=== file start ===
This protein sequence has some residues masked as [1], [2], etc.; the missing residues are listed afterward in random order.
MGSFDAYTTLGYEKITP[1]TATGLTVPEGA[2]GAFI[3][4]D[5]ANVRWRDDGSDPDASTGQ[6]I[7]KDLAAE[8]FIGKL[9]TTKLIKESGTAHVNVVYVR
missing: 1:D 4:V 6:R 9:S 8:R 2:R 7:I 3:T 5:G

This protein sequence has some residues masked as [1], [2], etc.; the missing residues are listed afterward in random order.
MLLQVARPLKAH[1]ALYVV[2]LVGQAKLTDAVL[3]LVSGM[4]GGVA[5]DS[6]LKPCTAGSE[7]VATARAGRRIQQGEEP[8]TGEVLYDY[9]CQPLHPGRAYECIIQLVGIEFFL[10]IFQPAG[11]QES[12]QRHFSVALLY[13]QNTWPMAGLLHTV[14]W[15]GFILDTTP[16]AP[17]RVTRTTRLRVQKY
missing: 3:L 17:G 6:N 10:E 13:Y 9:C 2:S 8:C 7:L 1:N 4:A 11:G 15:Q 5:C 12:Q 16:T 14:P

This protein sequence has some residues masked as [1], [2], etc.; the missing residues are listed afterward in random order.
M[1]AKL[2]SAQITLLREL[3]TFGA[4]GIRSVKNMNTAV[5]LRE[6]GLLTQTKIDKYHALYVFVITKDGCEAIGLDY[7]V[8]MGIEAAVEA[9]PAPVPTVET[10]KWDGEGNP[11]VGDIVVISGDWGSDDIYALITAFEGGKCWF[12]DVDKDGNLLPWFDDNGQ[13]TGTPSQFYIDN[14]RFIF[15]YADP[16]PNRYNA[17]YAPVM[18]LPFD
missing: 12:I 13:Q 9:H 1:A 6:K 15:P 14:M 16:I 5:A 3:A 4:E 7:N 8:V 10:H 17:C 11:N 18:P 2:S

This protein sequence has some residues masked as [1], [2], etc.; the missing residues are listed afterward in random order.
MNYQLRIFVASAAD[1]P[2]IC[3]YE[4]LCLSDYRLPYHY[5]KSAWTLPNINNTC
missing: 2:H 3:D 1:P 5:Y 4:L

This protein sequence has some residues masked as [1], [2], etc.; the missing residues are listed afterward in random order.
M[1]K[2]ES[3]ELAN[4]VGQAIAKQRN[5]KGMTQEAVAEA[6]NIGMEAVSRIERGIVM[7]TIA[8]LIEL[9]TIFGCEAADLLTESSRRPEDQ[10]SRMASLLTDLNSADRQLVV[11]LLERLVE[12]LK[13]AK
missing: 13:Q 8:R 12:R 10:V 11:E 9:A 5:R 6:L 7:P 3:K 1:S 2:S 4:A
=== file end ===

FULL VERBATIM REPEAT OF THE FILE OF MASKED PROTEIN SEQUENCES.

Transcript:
This protein sequence has some residues masked as [1], [2], etc.; the missing residues are listed afterward in random order.
MGSFDAYTTLGYEKITP[1]TATGLTVPEGA[2]GAFI[3][4]D[5]ANVRWRDDGSDPDASTGQ[6]I[7]KDLAAE[8]FIGKL[9]TTKLIKESGTAHVNVVYVR
missing: 1:D 4:V 6:R 9:S 8:R 2:R 7:I 3:T 5:G

This protein sequence has some residues masked as [1], [2], etc.; the missing residues are listed afterward in random order.
MLLQVARPLKAH[1]ALYVV[2]LVGQAKLTDAVL[3]LVSGM[4]GGVA[5]DS[6]LKPCTAGSE[7]VATARAGRRIQQGEEP[8]TGEVLYDY[9]CQPLHPGRAYECIIQLVGIEFFL[10]IFQPAG[11]QES[12]QRHFSVALLY[13]QNTWPMAGLLHTV[14]W[15]GFILDTTP[16]AP[17]RVTRTTRLRVQKY
missing: 3:L 17:G 6:N 10:E 13:Y 9:C 2:S 8:C 7:L 1:N 4:A 11:G 15:Q 5:C 12:Q 16:T 14:P

This protein sequence has some residues masked as [1], [2], etc.; the missing residues are listed afterward in random order.
M[1]AKL[2]SAQITLLREL[3]TFGA[4]GIRSVKNMNTAV[5]LRE[6]GLLTQTKIDKYHALYVFVITKDGCEAIGLDY[7]V[8]MGIEAAVEA[9]PAPVPTVET[10]KWDGEGNP[11]VGDIVVISGDWGSDDIYALITAFEGGKCWF[12]DVDKDGNLLPWFDDNGQ[13]TGTPSQFYIDN[14]RFIF[15]YADP[16]PNRYNA[17]YAPVM[18]LPFD
missing: 12:I 13:Q 9:H 1:A 6:K 15:P 14:M 16:I 5:A 3:A 4:E 7:N 8:V 10:H 17:C 11:N 18:P 2:S

This protein sequence has some residues masked as [1], [2], etc.; the missing residues are listed afterward in random order.
MNYQLRIFVASAAD[1]P[2]IC[3]YE[4]LCLSDYRLPYHY[5]KSAWTLPNINNTC
missing: 2:H 3:D 1:P 5:Y 4:L

This protein sequence has some residues masked as [1], [2], etc.; the missing residues are listed afterward in random order.
M[1]K[2]ES[3]ELAN[4]VGQAIAKQRN[5]KGMTQEAVAEA[6]NIGMEAVSRIERGIVM[7]TIA[8]LIEL[9]TIFGCEAADLLTESSRRPEDQ[10]SRMASLLTDLNSADRQLVV[11]LLERLVE[12]LK[13]AK
missing: 13:Q 8:R 12:R 10:V 11:E 9:A 5:R 6:L 7:P 3:K 1:S 2:S 4:A